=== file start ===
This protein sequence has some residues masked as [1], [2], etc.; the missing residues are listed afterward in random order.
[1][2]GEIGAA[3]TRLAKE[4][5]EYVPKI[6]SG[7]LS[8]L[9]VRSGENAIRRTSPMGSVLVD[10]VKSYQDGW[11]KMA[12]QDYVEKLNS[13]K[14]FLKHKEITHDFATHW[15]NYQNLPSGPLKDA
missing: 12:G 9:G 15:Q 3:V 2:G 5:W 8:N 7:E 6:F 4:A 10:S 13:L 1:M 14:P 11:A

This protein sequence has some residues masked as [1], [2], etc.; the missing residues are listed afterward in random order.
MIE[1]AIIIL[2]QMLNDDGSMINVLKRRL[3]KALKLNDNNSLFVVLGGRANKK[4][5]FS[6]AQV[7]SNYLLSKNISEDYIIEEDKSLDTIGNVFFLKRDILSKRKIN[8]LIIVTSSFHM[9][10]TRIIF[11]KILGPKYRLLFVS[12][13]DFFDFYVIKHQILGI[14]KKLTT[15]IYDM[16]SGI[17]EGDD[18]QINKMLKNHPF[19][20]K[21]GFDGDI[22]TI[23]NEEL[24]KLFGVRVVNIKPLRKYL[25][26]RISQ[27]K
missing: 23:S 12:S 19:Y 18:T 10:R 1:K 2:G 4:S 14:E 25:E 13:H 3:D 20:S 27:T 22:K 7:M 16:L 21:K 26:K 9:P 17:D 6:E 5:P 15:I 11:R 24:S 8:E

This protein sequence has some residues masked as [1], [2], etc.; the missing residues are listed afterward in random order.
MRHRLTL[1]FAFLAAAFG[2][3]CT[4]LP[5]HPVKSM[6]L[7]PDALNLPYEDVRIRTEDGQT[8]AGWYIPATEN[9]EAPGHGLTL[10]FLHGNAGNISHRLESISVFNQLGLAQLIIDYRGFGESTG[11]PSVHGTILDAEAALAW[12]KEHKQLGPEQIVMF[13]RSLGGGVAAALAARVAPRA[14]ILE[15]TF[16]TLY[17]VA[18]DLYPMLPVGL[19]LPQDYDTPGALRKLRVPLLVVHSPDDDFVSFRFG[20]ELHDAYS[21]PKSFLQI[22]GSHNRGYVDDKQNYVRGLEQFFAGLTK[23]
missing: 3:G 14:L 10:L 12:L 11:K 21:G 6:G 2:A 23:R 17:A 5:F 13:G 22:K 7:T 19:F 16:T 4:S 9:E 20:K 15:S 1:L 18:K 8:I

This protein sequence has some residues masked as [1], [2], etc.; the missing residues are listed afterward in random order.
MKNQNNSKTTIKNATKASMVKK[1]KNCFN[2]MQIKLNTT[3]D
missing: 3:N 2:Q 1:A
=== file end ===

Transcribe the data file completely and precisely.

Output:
This protein sequence has some residues masked as [1], [2], etc.; the missing residues are listed afterward in random order.
[1][2]GEIGAA[3]TRLAKE[4][5]EYVPKI[6]SG[7]LS[8]L[9]VRSGENAIRRTSPMGSVLVD[10]VKSYQDGW[11]KMA[12]QDYVEKLNS[13]K[14]FLKHKEITHDFATHW[15]NYQNLPSGPLKDA
missing: 12:G 9:G 15:Q 3:V 2:G 5:W 8:N 7:E 6:F 4:A 10:S 13:L 1:M 14:P 11:A

This protein sequence has some residues masked as [1], [2], etc.; the missing residues are listed afterward in random order.
MIE[1]AIIIL[2]QMLNDDGSMINVLKRRL[3]KALKLNDNNSLFVVLGGRANKK[4][5]FS[6]AQV[7]SNYLLSKNISEDYIIEEDKSLDTIGNVFFLKRDILSKRKIN[8]LIIVTSSFHM[9][10]TRIIF[11]KILGPKYRLLFVS[12][13]DFFDFYVIKHQILGI[14]KKLTT[15]IYDM[16]SGI[17]EGDD[18]QINKMLKNHPF[19][20]K[21]GFDGDI[22]TI[23]NEEL[24]KLFGVRVVNIKPLRKYL[25][26]RISQ[27]K
missing: 23:S 12:S 19:Y 18:T 10:R 1:K 2:G 4:S 14:E 25:E 13:H 3:D 20:S 27:T 22:K 7:M 16:L 21:K 26:K 9:P 17:D 6:E 5:P 15:I 11:R 24:S 8:E

This protein sequence has some residues masked as [1], [2], etc.; the missing residues are listed afterward in random order.
MRHRLTL[1]FAFLAAAFG[2][3]CT[4]LP[5]HPVKSM[6]L[7]PDALNLPYEDVRIRTEDGQT[8]AGWYIPATEN[9]EAPGHGLTL[10]FLHGNAGNISHRLESISVFNQLGLAQLIIDYRGFGESTG[11]PSVHGTILDAEAALAW[12]KEHKQLGPEQIVMF[13]RSLGGGVAAALAARVAPRA[14]ILE[15]TF[16]TLY[17]VA[18]DLYPMLPVGL[19]LPQDYDTPGALRKLRVPLLVVHSPDDDFVSFRFG[20]ELHDAYS[21]PKSFLQI[22]GSHNRGYVDDKQNYVRGLEQFFAGLTK[23]
missing: 3:G 14:L 10:L 12:L 11:K 21:G 6:G 2:A 23:R 17:A 5:F 13:G 22:K 7:T 19:F 16:T 4:S 9:E 20:K 15:S 1:L 18:K 8:I

This protein sequence has some residues masked as [1], [2], etc.; the missing residues are listed afterward in random order.
MKNQNNSKTTIKNATKASMVKK[1]KNCFN[2]MQIKLNTT[3]D
missing: 3:N 2:Q 1:A